Why I Won’t Have a STAAR Pep Rally at My School

Pep Rallies before a standardized test have become a common occurrence in schools. A campus principal’s email can be flooded with people who want to get paid to be a part of these “pep rallies”.   I have been a part of this practice in the past, but since becoming a principal, I have been against this type of practice.  Why, because a ” STAAR Pep Rally” makes the important thing the test.  It sends the message to those people outside education that “the test” is what is important.  I am here to say a standardized test is the LEAST important thing that happens during a school year.

A test is what happens on one single day to measure all the learning that takes place in the course of a school year.  For it to be an accurate measure, all the variables for that would have to be absolutely perfect.  Students would have to have a great night’s’ sleep,  a well-balanced breakfast, a supportive emotional environment before school, and all the supports they need to be successful.

Let’s face it.  Some students have trauma at home. Many don’t have basic needs met.   They don’t always have the nutrition they need.  They may not get adequate sleep. Even our students with disabilities don’t have access to all their IEP interventions because of the rules of the test.  The variables are not the best case scenario for some kids.  How in the world could we expect the test to accurately reflect all they have mastered?

Here is what I am willing to rally over:  students, teachers, grit, growth mindset and all they have accomplished over the ENTIRE year.  At my school, we do this every Friday. Today, on the eve of our standardized test, my students did come to the cafeteria to meet with me.  The rest of the building lined the hallway to applaud their hard work and let them know we stand with them. It was not a STAAR Pep Rally.  It was a celebration of people who work hard to grow in their learning. It was caring about the people enough to let them know they were loved, supported, prepared, and in control of their destiny.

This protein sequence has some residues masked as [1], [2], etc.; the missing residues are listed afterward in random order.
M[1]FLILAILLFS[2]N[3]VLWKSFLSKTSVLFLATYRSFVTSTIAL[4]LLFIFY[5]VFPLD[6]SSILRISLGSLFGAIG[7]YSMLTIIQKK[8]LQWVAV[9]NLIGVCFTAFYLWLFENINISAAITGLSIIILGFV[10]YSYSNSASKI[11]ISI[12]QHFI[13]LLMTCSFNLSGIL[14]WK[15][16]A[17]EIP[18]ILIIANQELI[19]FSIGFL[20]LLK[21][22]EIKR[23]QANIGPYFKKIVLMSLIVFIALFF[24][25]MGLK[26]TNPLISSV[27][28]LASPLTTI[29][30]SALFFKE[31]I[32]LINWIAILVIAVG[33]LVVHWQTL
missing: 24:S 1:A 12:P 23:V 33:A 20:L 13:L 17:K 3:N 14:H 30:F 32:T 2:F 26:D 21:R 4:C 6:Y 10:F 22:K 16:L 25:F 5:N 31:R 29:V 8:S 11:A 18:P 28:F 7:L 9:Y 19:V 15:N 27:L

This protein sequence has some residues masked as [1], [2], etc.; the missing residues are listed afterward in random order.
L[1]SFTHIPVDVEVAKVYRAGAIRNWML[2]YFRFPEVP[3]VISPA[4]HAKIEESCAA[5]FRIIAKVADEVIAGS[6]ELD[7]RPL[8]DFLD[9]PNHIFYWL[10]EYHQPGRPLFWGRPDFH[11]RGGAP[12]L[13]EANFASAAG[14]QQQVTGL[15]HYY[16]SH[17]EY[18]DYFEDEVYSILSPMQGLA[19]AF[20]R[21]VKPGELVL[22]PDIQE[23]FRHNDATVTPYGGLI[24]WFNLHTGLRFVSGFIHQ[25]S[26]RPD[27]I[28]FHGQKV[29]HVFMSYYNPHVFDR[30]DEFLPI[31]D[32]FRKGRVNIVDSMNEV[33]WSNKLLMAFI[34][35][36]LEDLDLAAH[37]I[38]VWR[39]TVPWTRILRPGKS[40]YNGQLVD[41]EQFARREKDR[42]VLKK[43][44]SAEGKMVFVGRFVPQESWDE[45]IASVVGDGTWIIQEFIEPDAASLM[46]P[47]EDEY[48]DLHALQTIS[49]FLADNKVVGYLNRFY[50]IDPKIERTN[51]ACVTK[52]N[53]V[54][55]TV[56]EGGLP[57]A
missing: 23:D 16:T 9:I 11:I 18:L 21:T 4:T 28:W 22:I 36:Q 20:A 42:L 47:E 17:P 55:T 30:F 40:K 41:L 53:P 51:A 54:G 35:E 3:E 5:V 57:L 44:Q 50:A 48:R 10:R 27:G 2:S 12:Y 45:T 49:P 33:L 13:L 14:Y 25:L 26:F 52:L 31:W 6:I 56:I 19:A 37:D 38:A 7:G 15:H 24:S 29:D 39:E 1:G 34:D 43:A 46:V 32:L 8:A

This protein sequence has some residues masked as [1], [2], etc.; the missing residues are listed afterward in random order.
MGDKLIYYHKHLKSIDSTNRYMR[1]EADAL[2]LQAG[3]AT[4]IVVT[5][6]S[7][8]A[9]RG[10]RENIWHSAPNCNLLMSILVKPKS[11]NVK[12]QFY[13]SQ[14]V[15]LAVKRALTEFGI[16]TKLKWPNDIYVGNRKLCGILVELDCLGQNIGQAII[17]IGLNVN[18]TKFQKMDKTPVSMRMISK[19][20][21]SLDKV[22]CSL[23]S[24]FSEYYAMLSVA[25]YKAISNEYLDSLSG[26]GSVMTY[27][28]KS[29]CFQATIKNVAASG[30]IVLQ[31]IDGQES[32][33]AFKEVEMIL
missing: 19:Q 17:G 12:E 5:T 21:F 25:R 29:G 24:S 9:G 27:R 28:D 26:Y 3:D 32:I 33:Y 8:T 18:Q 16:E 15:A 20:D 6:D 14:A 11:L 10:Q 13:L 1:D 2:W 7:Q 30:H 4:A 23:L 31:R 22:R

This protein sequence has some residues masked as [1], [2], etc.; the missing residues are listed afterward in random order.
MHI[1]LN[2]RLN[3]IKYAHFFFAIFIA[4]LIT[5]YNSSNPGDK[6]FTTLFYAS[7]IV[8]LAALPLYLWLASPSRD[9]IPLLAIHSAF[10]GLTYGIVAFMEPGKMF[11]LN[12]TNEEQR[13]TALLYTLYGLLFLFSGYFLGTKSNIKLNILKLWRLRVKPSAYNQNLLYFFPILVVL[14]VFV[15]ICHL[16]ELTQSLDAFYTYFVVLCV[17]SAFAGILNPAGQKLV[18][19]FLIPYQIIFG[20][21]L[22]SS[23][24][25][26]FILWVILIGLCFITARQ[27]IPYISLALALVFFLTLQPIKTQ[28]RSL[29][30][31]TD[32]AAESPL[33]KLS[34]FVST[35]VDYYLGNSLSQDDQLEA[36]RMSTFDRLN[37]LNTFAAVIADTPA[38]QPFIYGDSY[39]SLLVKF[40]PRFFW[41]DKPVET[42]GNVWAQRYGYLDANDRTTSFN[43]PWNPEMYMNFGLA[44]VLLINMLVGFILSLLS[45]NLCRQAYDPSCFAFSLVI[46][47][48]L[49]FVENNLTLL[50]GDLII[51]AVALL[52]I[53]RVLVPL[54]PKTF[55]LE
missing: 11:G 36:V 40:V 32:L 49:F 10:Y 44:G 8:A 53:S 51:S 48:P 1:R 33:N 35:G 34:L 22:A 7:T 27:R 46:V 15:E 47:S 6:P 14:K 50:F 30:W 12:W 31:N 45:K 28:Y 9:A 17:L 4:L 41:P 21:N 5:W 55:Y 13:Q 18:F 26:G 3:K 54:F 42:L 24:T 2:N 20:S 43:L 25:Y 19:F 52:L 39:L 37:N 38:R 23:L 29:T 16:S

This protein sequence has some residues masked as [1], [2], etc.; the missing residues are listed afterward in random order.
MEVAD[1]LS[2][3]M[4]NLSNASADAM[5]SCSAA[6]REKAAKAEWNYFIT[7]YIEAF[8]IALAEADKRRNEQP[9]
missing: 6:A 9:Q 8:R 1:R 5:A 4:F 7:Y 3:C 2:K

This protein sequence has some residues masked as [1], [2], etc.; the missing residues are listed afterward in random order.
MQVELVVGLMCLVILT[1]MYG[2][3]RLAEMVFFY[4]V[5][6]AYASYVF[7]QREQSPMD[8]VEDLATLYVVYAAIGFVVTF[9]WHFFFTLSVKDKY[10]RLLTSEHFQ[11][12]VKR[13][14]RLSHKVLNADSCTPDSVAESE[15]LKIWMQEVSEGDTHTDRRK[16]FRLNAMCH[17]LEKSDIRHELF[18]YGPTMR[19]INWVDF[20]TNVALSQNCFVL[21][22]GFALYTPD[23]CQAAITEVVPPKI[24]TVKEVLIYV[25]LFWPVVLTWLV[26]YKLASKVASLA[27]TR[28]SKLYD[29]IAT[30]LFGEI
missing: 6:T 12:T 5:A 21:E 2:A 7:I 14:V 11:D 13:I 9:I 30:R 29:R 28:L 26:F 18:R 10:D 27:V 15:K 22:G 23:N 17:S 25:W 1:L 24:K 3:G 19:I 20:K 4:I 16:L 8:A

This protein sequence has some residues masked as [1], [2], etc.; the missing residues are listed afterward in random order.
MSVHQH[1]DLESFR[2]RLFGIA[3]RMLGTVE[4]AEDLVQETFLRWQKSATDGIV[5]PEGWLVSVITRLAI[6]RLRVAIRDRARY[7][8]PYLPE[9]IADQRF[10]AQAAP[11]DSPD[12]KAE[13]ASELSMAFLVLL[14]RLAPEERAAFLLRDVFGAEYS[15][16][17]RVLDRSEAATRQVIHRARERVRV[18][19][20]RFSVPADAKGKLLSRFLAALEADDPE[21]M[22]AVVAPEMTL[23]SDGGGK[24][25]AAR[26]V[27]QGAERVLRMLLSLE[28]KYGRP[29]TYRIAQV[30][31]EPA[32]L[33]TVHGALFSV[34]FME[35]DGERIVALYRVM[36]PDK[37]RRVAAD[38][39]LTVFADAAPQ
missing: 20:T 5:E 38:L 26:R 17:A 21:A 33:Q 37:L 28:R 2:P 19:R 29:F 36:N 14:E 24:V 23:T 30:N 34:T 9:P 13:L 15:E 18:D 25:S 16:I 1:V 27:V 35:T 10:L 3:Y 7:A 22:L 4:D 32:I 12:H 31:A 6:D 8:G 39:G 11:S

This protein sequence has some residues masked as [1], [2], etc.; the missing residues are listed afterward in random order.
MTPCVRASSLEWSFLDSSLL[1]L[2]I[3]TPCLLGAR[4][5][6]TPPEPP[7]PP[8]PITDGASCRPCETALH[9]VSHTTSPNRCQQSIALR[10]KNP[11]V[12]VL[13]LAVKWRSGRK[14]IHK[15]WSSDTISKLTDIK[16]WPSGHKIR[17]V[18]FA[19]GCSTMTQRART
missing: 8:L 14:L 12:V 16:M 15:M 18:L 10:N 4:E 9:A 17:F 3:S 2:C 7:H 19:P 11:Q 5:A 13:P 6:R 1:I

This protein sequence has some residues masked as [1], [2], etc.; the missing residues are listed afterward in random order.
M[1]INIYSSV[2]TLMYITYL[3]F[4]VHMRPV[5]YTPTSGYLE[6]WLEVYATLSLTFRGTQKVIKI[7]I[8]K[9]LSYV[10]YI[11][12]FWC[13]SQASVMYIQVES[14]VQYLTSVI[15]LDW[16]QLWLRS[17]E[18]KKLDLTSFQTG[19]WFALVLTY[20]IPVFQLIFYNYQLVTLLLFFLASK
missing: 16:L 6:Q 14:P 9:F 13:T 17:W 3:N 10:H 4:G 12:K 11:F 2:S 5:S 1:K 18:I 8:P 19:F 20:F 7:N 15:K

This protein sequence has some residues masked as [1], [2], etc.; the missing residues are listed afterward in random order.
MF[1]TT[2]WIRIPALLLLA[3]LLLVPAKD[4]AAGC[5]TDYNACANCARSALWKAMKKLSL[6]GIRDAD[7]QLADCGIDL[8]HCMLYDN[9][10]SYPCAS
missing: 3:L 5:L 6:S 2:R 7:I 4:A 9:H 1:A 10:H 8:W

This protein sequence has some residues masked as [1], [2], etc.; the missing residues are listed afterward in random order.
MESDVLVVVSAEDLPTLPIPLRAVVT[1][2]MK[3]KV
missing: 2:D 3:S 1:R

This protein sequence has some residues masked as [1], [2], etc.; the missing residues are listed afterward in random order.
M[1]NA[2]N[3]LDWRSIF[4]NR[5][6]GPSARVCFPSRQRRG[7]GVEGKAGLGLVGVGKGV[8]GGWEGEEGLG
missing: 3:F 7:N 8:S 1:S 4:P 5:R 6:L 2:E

When students arrived, I shared with them my story of having to retake the GRE to get into graduate school to work on my doctorate.  As I sat down to take this test, I felt angry and frustrated.  I felt like there were some words that no one used, so impossibly worded questions, and I just felt there was no way that that test could accurately encompass who I was as a principal or a learner.  It hit me that this was how some of my students felt.

I told my students that there was no way that tomorrow’s test could define them either.  There was no way that this test could fully share with legislators or the public how much they had learned this past year. What I did tell these students was that they were in control, that they had the power to control their destiny. I shared with my fifth graders that sometimes, working hard at a test can give you a benefit.  That while my test couldn’t define me, it could gain me access to a program I wanted to be a part of to improve my life.